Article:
Lisa Roper Summey - Class of 1982
Educator – Principal, North Liberty School

“Ever forward!” is the theme and the motto this year at North Liberty School. The teachers are reading and studying the book Teach Like a Pirate: Increase Student Engagement, Boost Your Creativity, and Transform Your Life as an Educator, by Dave Burgess. The book espouses that teachers should be “daring, adventurous, and willing to set forth into uncharted territories with no guarantee of success…. They are entrepreneurs who take risks and are willing to travel to the ends of the earth for that which they value.”

Under the guidance of Lisa Roper Summey, who is beginning her second year as principal, the North Liberty faculty plans to “travel to the ends of the earth” for the special needs students who they inspire every day. North Liberty is located, as one might expect, on the northern end of the same building that houses Liberty Middle School. The students there range from age 3 to 22, grades pre-K through twelfth, and all of them have moderate to severe special needs. Additional teachers and smaller class sizes help to meet the needs of these young people.

Lisa’s many years as an elementary teacher are evident in the approach that she takes with the teachers and students, the colorful thematic bulletin boards she has designed, and the strong determination that she exhibits in her approach to her duties.

Having earned a Bachelor of Science degree from ASU in 1986, Lisa spent 27 years in the classroom, mostly as a fourth-grade teacher. “Some of those years were in other states,” reflects Lisa. “I taught in South Carolina, Idaho, Florida, and Virginia, and I learned something new everywhere I lived. All of these experiences have brought me to where I am today.” She moved back to Burke County in 1998 and taught at Hildebran, Hallyburton, and Forest Hill Elementary Schools. She earned her Master’s Degree in School Administration from Gardner-Webb University in 2003 and began her journey as an assistant principal in 2016. Again, at each of the schools where she worked, she learned new approaches and new skills. After serving as assistant principal at Draughn High, Patton High, and Salem Elementary, she was named principal at North Liberty in the fall of 2018.

This year will be her 32nd as an educator.

“I love it here at North Liberty,” says Lisa. “I feel that I’m right where I should be. I grew up with a cousin, Sheri, who had Down Syndrome. I learned to love people who may have been a little different than me. Being around people who are not exactly like you teaches you to have compassion and empathy. Originally, I considered majoring in Exceptional Children’s Education but decided on Elementary Education instead. When I was a student at ASU, I worked at a camp in Blowing Rock for mentally and physically handicapped children. The work there at Camp Sky Ranch was extremely hard, but it was some of the most rewarding work I’ve ever done. When I lived in Pullman, Washington, I worked as an occupational therapy assistant, a physical therapy assistant, a speech-language pathology assistant, and an exceptional children’s compliance monitor. From these jobs, I learned a new perspective from that of a classroom teacher, and those experiences helped to shape a path that lead to my current position and my love for my students.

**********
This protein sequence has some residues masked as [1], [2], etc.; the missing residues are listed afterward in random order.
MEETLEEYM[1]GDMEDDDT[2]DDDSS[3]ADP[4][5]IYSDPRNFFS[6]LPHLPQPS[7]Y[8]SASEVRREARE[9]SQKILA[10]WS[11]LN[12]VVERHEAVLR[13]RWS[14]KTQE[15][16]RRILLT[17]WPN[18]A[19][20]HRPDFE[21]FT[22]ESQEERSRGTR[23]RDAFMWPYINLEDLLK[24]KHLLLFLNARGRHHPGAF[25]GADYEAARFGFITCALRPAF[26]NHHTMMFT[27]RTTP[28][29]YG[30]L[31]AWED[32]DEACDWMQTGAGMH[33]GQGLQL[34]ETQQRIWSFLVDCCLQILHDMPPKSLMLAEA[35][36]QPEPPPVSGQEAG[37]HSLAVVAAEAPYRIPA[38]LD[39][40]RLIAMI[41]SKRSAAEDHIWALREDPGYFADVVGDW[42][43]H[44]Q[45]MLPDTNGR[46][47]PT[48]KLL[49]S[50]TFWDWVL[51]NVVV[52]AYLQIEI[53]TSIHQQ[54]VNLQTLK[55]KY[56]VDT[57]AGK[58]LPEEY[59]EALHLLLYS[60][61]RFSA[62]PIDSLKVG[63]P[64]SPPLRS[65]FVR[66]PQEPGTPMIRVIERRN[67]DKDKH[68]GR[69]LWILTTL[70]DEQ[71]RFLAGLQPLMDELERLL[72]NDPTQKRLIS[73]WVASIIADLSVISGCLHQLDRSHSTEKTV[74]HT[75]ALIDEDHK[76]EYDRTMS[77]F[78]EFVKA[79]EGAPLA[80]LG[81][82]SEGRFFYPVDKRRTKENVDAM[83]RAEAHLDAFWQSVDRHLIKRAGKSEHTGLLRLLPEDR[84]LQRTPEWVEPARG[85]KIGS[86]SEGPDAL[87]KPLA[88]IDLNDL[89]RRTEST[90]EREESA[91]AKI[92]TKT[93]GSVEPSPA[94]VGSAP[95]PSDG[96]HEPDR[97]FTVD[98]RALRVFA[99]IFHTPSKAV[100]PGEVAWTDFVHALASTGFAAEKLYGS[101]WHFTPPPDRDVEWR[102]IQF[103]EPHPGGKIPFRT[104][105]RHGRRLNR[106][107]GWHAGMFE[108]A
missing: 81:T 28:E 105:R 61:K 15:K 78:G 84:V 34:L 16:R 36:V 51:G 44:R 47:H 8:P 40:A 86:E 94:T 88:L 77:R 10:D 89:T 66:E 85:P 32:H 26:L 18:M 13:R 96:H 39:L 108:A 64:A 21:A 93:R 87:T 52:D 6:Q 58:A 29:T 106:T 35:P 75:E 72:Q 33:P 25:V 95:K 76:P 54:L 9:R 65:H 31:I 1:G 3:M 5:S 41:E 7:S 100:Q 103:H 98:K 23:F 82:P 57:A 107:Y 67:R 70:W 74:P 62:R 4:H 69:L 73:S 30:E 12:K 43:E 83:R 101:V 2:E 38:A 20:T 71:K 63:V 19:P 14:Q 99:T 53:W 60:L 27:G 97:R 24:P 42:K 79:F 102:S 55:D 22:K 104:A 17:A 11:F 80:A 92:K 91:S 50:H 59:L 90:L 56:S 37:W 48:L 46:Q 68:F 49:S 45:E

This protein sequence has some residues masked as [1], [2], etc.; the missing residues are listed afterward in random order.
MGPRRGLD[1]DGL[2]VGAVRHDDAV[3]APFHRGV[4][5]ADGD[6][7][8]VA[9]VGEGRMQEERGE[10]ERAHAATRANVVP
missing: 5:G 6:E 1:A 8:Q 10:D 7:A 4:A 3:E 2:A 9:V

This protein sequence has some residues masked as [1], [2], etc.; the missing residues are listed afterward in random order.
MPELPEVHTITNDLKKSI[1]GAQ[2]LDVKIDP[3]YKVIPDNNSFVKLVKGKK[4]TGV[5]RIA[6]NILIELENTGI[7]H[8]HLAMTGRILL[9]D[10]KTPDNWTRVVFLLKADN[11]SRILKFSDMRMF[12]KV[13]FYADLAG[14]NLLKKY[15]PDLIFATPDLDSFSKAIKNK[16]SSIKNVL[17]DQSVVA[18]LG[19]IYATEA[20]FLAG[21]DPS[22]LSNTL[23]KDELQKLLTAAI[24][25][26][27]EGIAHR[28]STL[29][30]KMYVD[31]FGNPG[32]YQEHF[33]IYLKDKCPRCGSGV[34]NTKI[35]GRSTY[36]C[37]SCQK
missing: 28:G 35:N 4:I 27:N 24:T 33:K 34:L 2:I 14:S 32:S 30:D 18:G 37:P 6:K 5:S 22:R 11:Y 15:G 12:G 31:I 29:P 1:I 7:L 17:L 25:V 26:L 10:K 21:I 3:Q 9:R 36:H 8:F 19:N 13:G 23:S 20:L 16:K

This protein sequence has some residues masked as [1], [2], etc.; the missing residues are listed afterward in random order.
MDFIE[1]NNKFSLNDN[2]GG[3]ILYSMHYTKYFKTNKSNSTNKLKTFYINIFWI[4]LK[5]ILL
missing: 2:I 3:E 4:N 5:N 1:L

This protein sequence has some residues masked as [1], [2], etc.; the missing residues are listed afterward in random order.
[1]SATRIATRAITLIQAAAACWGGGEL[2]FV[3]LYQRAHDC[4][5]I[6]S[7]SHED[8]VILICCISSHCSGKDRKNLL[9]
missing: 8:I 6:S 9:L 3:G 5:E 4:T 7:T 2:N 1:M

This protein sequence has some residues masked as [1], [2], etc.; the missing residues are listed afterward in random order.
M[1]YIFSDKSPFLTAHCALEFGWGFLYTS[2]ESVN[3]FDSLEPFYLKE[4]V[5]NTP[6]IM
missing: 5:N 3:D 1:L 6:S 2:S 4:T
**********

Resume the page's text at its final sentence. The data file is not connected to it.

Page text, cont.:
“I have always enjoyed the exceptional children’s classes. When I was assistant principal at Salem Elementary, I had car duty each morning. On the way back to the office, I would almost daily stop by the exceptional children’s classroom to say hello. Those students always brightened my day, and I hope I brightened theirs.

“My students reach milestones at a different pace than other students. North Liberty students teach those around them the art of patience, how to love unconditionally, and how to establish relationships with a pure, non-judgmental heart. Those who work with the students of North Liberty School are privileged to share their journey. My biggest challenge is meeting the needs of our students, but the rewards are so great. I find it to be an extremely powerful experience when a student who struggles to relate with others initiates a connection with me.

“I have been guided and mentored by so many people. Thad Brendle, Josephine Brendle, and Veronica Cook encouraged me and inspired me spiritually. Some of my East Burke teachers really stand out. I especially enjoyed music and performing. J. Jerome Williams, my wonderful chorus and chamber singers teacher, taught me so much. I am very proud to say that I’m still a groupie!!! I also participated in marching band, symphonic band, and orchestra under the instruction of the great Kathryn Siphers. She was a true teacher in every sense. Plus, I still tell people how much I loved participating in three musical theater productions at East Burke, Fiddler on the Roof in 1980, Brigadoon in 1981, and Annie Get Your Gun in 1982, all directed by Phyllis Garrison. These experiences gave my classmates and me the chance to use our talents and to enjoy the gift of lifelong friendships. They also taught us perseverance, confidence, creativity, and showmanship – all qualities I still carry with me.

“My hopes for the future are to continue to grow professionally, encourage others, and inspire those around me to be life-long learners.”

As the students and faculty of North Liberty would say, our life experiences should always be moving “Ever forward!”

Published September 2019

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